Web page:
Creating a virtual card catalog

Ever get nostalgic for the old card catalog?

I was lurking on #code4lib and someone dropped a link to some fabulous old catalog cards. That reminded me of an idea Eli Neiburger had to make a flash-based card catalog that you could flip through. Never one to let a good idea sit, I decided to work on a variation that would allow visitors to AADL’s catalog a chance to get their hands on a “virtual card catalog”.

Thanks to some handy photoshopping by Eric Klooster, I had some really great card-stock to work with. These have some real character! Here’s one:

Using PHP’s great GD front-end, I threw together an interface to view the cards and a little database that will allow users to add some marginalia. Of course, you can view the cards with or without the comments. Here’s a one with the comments disabled:

The background stock randomly rotates, as well as the handwriting font, so you can get some really neat-looking, unique cards:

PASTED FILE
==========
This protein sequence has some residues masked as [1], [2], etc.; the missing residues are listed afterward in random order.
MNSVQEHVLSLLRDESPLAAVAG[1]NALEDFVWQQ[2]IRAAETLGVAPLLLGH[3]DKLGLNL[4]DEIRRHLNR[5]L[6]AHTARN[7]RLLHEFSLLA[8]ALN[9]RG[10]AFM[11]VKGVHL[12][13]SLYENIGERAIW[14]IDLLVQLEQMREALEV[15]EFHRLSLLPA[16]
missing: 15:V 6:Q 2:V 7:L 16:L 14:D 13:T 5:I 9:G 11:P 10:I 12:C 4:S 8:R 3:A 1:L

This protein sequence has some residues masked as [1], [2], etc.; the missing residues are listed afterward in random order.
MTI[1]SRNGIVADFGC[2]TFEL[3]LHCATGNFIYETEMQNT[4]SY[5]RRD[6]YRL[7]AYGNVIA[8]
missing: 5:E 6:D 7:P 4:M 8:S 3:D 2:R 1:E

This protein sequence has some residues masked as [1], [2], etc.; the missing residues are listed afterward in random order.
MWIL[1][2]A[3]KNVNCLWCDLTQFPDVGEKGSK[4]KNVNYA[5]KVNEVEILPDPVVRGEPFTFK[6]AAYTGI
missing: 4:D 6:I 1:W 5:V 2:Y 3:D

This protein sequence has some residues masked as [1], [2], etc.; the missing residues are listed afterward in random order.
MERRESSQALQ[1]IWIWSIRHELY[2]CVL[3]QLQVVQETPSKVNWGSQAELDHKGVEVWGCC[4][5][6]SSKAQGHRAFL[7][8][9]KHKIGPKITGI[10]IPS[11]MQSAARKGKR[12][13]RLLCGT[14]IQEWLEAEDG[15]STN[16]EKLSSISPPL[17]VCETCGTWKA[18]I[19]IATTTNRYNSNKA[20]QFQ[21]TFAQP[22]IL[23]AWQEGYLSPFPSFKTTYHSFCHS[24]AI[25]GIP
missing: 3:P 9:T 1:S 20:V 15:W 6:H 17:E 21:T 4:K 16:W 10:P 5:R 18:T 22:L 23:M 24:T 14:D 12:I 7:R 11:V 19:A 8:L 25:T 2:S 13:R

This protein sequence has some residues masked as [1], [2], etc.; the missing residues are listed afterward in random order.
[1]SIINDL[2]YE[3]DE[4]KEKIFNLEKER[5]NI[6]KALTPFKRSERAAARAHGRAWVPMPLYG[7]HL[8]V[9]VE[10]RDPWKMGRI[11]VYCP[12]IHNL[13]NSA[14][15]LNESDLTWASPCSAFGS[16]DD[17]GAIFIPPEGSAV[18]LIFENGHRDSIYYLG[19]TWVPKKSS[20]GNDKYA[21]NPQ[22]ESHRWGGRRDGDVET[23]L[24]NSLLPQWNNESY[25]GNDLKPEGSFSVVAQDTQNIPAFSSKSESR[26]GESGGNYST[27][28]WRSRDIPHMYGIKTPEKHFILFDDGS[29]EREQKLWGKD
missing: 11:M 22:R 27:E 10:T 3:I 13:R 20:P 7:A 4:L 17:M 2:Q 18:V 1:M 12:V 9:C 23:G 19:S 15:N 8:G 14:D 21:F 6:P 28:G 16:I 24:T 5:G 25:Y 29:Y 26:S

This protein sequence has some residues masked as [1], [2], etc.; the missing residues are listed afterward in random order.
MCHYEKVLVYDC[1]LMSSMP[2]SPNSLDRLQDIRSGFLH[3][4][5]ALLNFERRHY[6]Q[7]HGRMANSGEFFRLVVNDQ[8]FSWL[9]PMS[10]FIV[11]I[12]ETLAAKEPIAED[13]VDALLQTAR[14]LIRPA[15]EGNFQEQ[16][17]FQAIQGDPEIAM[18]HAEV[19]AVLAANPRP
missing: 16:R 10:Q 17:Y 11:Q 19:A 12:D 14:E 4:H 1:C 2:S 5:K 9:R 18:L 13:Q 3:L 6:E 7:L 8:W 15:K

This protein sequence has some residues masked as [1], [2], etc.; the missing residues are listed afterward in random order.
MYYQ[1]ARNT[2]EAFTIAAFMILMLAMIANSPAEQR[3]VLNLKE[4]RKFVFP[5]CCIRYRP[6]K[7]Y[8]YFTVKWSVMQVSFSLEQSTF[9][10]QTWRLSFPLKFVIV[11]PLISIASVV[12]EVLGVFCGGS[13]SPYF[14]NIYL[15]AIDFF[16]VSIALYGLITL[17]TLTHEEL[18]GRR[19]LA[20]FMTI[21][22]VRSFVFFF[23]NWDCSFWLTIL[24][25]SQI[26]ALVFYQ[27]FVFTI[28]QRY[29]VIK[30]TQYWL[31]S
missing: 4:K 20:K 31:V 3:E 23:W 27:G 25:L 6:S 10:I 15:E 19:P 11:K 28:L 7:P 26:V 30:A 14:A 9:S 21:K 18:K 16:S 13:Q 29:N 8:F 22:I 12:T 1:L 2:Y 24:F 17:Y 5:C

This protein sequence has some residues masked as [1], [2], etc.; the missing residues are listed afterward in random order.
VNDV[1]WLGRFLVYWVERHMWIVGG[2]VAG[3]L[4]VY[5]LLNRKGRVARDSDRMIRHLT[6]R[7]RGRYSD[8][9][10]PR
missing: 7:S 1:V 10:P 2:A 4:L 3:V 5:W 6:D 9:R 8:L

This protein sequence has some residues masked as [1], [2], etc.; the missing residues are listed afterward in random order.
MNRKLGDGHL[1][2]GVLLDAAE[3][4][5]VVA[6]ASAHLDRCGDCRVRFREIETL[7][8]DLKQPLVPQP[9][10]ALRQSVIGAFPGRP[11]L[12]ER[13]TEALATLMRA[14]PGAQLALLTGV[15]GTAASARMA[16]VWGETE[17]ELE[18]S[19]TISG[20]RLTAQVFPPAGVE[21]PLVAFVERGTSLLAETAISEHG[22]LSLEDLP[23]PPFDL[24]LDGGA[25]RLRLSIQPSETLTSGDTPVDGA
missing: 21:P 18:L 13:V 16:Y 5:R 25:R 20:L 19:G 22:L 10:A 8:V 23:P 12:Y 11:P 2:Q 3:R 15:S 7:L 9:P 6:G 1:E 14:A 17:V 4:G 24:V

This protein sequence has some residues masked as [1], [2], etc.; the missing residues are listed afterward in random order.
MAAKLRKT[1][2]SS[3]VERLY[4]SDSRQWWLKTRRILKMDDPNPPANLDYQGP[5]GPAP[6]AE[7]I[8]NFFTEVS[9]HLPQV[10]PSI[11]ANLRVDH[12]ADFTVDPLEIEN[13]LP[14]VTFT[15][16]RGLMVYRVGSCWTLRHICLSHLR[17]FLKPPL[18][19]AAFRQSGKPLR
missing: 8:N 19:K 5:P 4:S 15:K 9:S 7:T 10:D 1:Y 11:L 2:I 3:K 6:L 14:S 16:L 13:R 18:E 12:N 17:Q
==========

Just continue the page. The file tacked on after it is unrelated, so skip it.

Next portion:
Adding a little graffiti is just a matter of typing it in:

An unlimited number of comments can be added for each “position” on the card. They are simply randomly picked from the database and drawn on the image dynamically at render time.

Users can access these via the hitlist now, and soon via the item record itself. Also, I’m working on a way for registered users to save cards in a “personal card catalog”. That way, if they see card they like, they can revisit it later.

I’m sure the layout on these cards is far from orthodox, but they’re still kinda fun. Take a look and play around. Who says the OPAC can’t be fun?

[update 1/20/2006 2:15 PM]

I’ve added the ability for registered users to “collect” cards in their own personal card catalog. Users will then be able to go to their catalog and view the cards they saved (It saves the card exactly how it was. That is, it preserves the same background, fonts, etc). Per Ed’s request, users can also email their cards to friends and co-workers with an optional note.

This is a sample card with the “Add this card to your collection” link:

And this is what the Personal Card Catalog looks like. Notice that each card is thumb-nailed–even the comments:

Obviously, I need to do a little work on the personal card catalog, allowing users to filter, sort, search, etc. But this is a start.


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